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    Muscle Fibers – Type I “Slow Twitch” & Type II “Fast Twitch”

    Skeletal muscle fibers are broadly categorized into type I “slow twitch” and type II “fast twitch.” In truth, muscle fibers aren’t that binary, and there are diverse variations in subtypes. However, for the sake of explaining the principle differences, it helps to talk only about these distinctly different muscle fiber types.

    The different muscle fiber types relate to muscle metabolism and actions, which you can find explained in the following article, muscle metabolism. Type I fibers are better suited to aerobic respiration and activity (walking, jogging, etc.). Type II fibers are better suited to anaerobic respiration and activity (sprinting, plyometrics, power training, strength training, etc.).


    Alpha motor neurons activate muscle fibers. Each neuron and the muscle fibers it connects to is called a motor unit. A motor unit is composed of only one type of muscle fibers (e.g., type I or II). The number of muscle fibers it connects to varies. When a muscle creates force, and as that force increases, typically the type I muscle fibers are recruited first, followed by the type II muscle fibers.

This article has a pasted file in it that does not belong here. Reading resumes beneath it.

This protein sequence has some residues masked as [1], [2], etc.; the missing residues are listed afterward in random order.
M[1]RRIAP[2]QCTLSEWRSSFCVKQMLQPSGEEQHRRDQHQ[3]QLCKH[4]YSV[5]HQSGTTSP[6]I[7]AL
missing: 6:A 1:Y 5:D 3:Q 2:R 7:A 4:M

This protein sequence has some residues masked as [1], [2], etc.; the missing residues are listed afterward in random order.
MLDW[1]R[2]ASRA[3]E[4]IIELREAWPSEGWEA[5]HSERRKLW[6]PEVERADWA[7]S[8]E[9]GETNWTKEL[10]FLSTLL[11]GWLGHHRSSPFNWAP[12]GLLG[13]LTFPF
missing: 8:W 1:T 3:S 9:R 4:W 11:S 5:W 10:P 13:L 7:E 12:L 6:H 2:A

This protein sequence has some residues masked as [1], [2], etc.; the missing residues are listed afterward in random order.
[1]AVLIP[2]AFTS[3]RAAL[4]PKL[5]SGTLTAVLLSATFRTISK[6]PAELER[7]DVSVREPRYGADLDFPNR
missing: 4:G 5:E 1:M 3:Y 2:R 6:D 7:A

The principle of motor unit (or muscle fiber) recruitment is one of the most important principles of physical exercise and health in general.


    When designing an exercise program, it is essential to know the following. Only the motor units that are activated to create force will be recruited and positively adapt as a result of exercise. For anaerobic exercise (strength or power training), the higher the intensity, or force, the greater the number of muscle fibers recruited in the muscles used. Muscle fibers that aren’t recruited over time go into a hibernation state and wither away as you get older. This process begins in your thirties. So you need to lift heavy to obtain the most significant health benefits and limit the effects of aging.

    Type II muscle fibers have more subtypes (IIa, IIax, IIx, etc.) which offers more opportunity for the transformation of these fibers with anaerobic exercise. The science gets nerdier than that but based on a need to know basis, I don’t think that we need to go there.

    Thursday, February 14, 2019


    Power Training. What Is It & How Will You Benefit?

    Almost all functional tasks and sports require power. Power training builds rapid strength application, bone density, and aerobic capacity.

    Exercise Definitions & Terminology

    Exercise definitions & terminology can have different meanings to what you’d expect. It helps to have an understanding of these when discussing training.